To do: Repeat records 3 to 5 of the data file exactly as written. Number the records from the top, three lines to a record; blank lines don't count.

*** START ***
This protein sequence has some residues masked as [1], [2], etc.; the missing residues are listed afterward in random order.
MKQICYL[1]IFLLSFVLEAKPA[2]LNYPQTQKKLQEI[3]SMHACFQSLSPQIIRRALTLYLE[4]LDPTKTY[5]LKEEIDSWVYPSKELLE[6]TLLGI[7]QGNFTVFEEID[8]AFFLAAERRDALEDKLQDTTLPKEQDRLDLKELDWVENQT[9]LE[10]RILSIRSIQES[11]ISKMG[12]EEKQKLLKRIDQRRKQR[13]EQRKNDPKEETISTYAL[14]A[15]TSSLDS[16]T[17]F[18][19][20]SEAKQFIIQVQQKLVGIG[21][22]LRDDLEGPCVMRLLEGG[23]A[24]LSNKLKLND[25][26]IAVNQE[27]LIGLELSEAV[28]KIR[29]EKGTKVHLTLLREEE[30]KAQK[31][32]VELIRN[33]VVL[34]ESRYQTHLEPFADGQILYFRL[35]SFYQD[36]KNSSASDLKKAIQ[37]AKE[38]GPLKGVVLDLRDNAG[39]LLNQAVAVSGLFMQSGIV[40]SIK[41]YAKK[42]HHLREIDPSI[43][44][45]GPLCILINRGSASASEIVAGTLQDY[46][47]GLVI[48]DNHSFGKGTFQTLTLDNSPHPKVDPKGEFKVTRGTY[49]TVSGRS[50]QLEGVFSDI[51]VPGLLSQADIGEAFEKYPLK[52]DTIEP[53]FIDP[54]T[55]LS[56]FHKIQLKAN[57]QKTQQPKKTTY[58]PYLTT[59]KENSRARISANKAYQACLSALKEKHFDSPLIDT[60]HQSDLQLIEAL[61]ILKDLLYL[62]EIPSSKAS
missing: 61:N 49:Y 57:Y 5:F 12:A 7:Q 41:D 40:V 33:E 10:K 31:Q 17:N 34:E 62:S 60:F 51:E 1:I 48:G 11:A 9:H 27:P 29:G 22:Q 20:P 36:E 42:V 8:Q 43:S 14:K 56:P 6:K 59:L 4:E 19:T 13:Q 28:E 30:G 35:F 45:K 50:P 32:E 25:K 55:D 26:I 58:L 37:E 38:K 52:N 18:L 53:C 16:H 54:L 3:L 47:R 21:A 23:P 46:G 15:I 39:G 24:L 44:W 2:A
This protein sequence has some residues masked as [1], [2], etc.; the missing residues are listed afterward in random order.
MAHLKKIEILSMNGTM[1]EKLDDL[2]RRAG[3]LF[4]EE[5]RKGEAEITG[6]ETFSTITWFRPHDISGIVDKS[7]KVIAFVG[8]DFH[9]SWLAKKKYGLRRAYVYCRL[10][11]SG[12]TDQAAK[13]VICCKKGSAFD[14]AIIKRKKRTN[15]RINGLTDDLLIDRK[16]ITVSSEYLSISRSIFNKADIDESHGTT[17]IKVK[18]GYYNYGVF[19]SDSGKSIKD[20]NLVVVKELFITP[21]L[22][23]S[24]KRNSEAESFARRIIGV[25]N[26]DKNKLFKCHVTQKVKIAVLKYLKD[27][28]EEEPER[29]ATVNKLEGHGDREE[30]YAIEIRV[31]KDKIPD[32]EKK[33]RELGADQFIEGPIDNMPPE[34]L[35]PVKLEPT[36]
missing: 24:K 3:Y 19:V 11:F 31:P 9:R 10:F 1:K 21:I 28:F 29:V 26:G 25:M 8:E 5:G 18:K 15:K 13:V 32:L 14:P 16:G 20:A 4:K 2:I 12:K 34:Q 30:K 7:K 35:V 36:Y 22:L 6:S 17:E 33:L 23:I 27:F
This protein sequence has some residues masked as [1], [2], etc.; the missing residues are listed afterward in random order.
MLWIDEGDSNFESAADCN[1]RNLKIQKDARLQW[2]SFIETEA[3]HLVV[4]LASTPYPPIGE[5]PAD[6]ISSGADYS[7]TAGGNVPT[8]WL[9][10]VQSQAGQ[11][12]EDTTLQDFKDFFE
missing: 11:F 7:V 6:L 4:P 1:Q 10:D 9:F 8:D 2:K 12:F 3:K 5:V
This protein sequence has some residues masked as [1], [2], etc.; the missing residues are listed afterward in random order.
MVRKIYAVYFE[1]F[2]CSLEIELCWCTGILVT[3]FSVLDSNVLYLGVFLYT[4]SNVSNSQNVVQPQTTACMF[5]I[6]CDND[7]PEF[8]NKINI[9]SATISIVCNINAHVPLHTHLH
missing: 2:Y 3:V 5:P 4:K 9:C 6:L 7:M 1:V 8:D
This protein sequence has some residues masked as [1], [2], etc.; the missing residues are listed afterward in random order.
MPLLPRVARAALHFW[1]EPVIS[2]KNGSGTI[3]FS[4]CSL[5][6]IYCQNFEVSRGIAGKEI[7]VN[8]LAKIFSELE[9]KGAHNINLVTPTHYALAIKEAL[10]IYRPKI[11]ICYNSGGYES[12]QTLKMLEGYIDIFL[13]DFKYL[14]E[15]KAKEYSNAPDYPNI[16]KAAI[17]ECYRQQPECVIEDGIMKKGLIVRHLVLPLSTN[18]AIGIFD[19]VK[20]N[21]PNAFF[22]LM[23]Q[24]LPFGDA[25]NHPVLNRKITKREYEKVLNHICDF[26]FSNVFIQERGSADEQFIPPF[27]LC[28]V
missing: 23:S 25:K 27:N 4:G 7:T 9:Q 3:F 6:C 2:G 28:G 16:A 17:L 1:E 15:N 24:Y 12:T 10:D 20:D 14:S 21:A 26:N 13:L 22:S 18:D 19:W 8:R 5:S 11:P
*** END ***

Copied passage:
This protein sequence has some residues masked as [1], [2], etc.; the missing residues are listed afterward in random order.
MLWIDEGDSNFESAADCN[1]RNLKIQKDARLQW[2]SFIETEA[3]HLVV[4]LASTPYPPIGE[5]PAD[6]ISSGADYS[7]TAGGNVPT[8]WL[9][10]VQSQAGQ[11][12]EDTTLQDFKDFFE
missing: 11:F 7:V 6:L 4:P 1:Q 10:D 9:F 8:D 2:K 12:F 3:K 5:V
This protein sequence has some residues masked as [1], [2], etc.; the missing residues are listed afterward in random order.
MVRKIYAVYFE[1]F[2]CSLEIELCWCTGILVT[3]FSVLDSNVLYLGVFLYT[4]SNVSNSQNVVQPQTTACMF[5]I[6]CDND[7]PEF[8]NKINI[9]SATISIVCNINAHVPLHTHLH
missing: 2:Y 3:V 5:P 4:K 9:C 6:L 7:M 1:V 8:D
This protein sequence has some residues masked as [1], [2], etc.; the missing residues are listed afterward in random order.
MPLLPRVARAALHFW[1]EPVIS[2]KNGSGTI[3]FS[4]CSL[5][6]IYCQNFEVSRGIAGKEI[7]VN[8]LAKIFSELE[9]KGAHNINLVTPTHYALAIKEAL[10]IYRPKI[11]ICYNSGGYES[12]QTLKMLEGYIDIFL[13]DFKYL[14]E[15]KAKEYSNAPDYPNI[16]KAAI[17]ECYRQQPECVIEDGIMKKGLIVRHLVLPLSTN[18]AIGIFD[19]VK[20]N[21]PNAFF[22]LM[23]Q[24]LPFGDA[25]NHPVLNRKITKREYEKVLNHICDF[26]FSNVFIQERGSADEQFIPPF[27]LC[28]V
missing: 23:S 25:K 27:N 4:G 7:T 9:Q 3:F 6:C 2:G 28:G 16:A 17:L 1:E 15:N 24:Y 12:T 10:D 20:D 14:S 21:A 26:N 13:L 22:S 18:D 19:W 8:R 5:S 11:P